High speed edge connectors for PCIe cards.
Thermal effects are another aspect of high speed design placement to consider. This is because high speed layout guidelines expect that devices may run at higher temperatures than standard components. To ensure that your hot components placement stay cool, plan your placement so that these components receive an unrestricted airflow. For example, don’t place taller components, like connectors, in the direction of airflow to a hot BGA.
Termination and Impedance Matching Networks
The final and most specific placement strategy is considering the placement of your termination resistors. High speed PCB designs may need some termination applied at the source end or receiver end of an interconnect, depending on the port impedances of the components and the impedance you need to match. These resistors are often treated as an afterthought drop-in once the main portions of the circuitry have already been placed. Since these resistors are part of the circuit as a whole, their placement is extremely important for it to function correctly.
No matter where you want to put your high speed components, you'll need to make room somewhere for any required termination resistors. So where should a designer place termination resistors, and what effects will this have on signal behavior? First, we need to consider whether we're adding termination resistors in series or parallel.
Parallel Termination (Pull-up, Shunt, or Thevenin)
Parallel termination is normally used to shunt the load end of a transmission line to ground when the load component has high input impedance. Sometimes, a pull-up resistor is used to adjust the signal level to accommodate the receiver. Shunt and pull-up resistors are sometimes used together, called Thevenin termination, which adjusts the signal level at the receiver and sets the load's input impedance to match the transmission line impedance. Check your component datasheets to see which termination method you should use in your designs.
This scheme puts one side of a termination resistor on the end of the circuit closest to the receiver while the other side is tied to power or ground plane. The greater the trace length from the load pin to the resistor, the more the circuit is prone to signal reflection resulting in signal degradation. This is why parallel resistors should be placed as close as possible to the load pin of the receiver, and they should have an immediate connection back to the power/ground plane through a via.
The purpose of series termination is to set the driver's output impedance equal to your interconnect impedance. In this termination scheme, a resistor is placed immediately on the output pin of the driver. Since the resistor is very close to the driver's output pin, the input impedance seen by the driver will be approximately equal to the transmission line input impedance.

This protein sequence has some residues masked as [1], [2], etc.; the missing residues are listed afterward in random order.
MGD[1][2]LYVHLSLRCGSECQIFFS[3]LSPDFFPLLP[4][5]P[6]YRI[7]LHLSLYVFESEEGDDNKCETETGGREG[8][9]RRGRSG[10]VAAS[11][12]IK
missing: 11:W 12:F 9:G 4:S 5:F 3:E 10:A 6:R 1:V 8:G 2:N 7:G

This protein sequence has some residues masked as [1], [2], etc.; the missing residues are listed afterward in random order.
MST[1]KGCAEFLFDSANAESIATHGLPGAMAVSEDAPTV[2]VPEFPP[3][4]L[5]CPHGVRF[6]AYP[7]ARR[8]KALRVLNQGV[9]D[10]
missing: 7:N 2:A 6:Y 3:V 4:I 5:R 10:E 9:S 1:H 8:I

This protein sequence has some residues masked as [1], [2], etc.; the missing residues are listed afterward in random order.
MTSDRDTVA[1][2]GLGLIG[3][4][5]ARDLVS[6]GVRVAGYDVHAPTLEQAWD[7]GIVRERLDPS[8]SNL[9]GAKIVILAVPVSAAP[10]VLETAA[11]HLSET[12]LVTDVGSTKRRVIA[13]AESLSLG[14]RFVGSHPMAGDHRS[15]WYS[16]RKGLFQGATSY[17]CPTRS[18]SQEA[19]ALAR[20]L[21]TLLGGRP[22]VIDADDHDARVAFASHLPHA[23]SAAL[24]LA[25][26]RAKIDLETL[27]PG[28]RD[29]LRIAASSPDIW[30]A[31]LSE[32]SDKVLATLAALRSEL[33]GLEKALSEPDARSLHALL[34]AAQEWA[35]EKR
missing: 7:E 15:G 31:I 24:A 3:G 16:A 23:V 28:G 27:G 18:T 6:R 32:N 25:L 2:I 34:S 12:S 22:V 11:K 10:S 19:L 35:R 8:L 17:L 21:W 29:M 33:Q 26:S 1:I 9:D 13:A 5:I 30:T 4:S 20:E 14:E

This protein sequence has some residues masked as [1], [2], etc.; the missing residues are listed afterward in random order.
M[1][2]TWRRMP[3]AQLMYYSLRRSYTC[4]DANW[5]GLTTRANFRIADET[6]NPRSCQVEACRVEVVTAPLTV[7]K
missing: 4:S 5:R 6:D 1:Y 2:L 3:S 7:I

High pin count components, such as BGA packages, will generally not require termination on every single driver pin. Certain interfaces may have on-die termination, so an external termination resistor won't be required. For those pins that do require series termination, there needs to be some available room around the outside of the component to apply termination. However, placing multiple series termination resistors for a large scale device will take up a lot of board space around the device. This will require planning ahead to make sure that adequate space is available without having to rip up and replace tracks in your high speed PCB layout.
Watch Out for Electrical Lengths
No matter which type of termination you need to apply, place the resistors close to the components they are terminating. Do not place them in the middle of a transmission line. If you do, the component can create a reflection at very high frequencies, causing signal distortion. The same problem occurs with high speed protocols like PCIe, where DC blocking capacitors placed in the middle of a PCIe lane create an impedance discontinuity that causes reflection and distortion.
This occurs because the trace section leading from the driver to the termination resistor, or from the parallel termination resistor to the load, is longer than the critical electrical length. For high speed signals, make sure you are only creating transmission line sections in your layout where you intended. This requires smart floorplanning to help ensure your high speed PCB layout will work as designed.
Floorplanning and other strategies that we’ve talked about will give you a great start when you're creating your high speed PCB layout. The best high speed PCB design tools can help you with the placement as well as many other aspects of the design. Professional PCB design software, like Altium Designer®, comes with the right tools for the job.
Would you like to find out more about the different high speed layout guidelines and capabilities that Altium offers its users? Talk to an expert at Altium.